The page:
After hiring a lobbyist, the next step was to gather support and build coalitions. To meet potential political allies and to introduce them to the internal press issue, a political fundraiser was held where the local politicians could meet with Solutia’s customers, such as WinDoor. They also arranged for tours of the Oldcastle Glass laminating facility in Tampa to give interested politicians a chance to learn more about the product and its applications.
“It was a great opportunity for management to voice industry issues to the state’s decision makers,” says April Chambers, director of marketing for WinDoor.
In addition to politicians, it was also important to build a coalition of stakeholders—groups or businesses that the bill will affect and that can be counted on for support. For the internal pressure issue, the Florida Home Builders Association and the Florida Insurance Commission were two key players.
“These two groups had something at stake with our bill, and we wanted to discuss the issue and get their input and comments,” says Hebrank. She also met with the construction coalition, comprised of 25 trade associations to keep them informed and to identify potential objections.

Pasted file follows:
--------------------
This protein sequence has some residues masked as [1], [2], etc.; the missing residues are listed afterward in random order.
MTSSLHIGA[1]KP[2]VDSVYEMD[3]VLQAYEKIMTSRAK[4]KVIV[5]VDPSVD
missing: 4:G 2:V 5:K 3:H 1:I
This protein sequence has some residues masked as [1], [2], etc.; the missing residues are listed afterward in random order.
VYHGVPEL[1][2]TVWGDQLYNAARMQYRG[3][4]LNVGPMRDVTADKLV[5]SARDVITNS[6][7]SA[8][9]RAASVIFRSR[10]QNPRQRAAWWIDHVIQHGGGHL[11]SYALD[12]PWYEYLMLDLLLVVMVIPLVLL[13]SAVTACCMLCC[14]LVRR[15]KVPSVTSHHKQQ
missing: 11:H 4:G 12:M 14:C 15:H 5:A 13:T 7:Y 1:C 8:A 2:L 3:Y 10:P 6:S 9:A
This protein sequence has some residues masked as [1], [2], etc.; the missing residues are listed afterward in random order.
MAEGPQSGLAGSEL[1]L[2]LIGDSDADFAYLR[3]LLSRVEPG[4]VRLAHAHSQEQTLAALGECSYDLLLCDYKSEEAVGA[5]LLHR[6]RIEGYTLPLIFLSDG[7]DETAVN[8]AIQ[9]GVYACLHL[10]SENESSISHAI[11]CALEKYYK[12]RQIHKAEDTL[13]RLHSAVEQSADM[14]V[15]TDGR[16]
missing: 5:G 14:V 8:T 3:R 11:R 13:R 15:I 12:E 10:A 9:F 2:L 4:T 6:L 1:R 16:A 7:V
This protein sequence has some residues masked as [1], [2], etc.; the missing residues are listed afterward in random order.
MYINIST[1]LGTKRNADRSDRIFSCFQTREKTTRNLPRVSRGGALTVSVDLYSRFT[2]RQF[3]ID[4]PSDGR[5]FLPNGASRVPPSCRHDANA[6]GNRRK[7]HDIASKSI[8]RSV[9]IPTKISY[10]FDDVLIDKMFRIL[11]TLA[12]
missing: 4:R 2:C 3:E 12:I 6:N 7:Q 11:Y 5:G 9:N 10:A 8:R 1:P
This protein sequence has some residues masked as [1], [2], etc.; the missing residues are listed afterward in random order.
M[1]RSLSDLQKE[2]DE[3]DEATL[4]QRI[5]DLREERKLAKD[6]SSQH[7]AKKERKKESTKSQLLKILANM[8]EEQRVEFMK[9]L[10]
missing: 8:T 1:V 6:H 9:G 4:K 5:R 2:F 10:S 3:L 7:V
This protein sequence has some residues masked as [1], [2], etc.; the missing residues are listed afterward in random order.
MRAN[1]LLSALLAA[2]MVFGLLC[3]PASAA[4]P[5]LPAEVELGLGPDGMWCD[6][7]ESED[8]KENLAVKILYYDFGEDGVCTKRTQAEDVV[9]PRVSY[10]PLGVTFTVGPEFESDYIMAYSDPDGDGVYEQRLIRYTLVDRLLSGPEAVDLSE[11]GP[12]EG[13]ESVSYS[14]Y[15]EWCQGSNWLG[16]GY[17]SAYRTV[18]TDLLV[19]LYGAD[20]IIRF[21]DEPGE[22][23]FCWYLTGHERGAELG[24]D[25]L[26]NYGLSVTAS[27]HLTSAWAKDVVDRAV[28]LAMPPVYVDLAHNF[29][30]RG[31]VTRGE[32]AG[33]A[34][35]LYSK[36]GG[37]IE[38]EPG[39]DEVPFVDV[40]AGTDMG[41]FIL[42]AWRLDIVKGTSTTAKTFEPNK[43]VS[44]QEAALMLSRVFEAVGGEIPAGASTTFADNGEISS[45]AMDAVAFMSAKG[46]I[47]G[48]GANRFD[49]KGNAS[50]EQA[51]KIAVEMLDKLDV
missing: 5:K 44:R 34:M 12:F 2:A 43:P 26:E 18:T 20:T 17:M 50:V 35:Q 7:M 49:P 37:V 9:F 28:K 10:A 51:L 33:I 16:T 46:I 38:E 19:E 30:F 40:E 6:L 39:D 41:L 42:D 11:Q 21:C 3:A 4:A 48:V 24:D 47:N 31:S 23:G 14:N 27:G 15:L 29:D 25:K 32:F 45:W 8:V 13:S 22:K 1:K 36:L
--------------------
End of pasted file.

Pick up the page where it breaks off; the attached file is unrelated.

Finding Legislators to Sponsor the Bill
As the coalitions grew and the bill was drafted, it became time to find legislators to sponsor the bill. Sponsors can have a huge impact on legislation’s outcome, so proper selection was crucial. When selecting sponsors, Hebrank advised looking for legislators who were knowledgeable and well-informed about the issue, and whose constituents had been or would be directly affected by the issue. It was also imperative that they were well-respected and in good favor with the current leadership, regardless of party affiliation.
Committee participation was also important. If a legislator sat on a committee through which the bill must pass, he or she would need to be able to champion the cause.
“For the internal pressure bill, we worked with Representative Nancy Detert (R - Venice) and Senator Evelyn Lynn (R - Ormond Beach),” says Hebrank. “Both are well- respected legislators from districts directly effected by the 2004 Florida hurricanes, and both saw first hand the devastation hurricanes can cause.”
Continuing to Build Support
After a bill is introduced by its sponsor, the next step is bill drafting where it is assigned a bill number. HB 835 and SB 1232 were the bill numbers for the internal pressure bill. From there a bill enters the complex world of legislative committees.
First, the Rules Committee decides which committees of reference the bill must pass before being sent to the floor. The lobbyist then helps steer the bill through each committee and helps it avoid as many hang-ups and pitfalls as possible.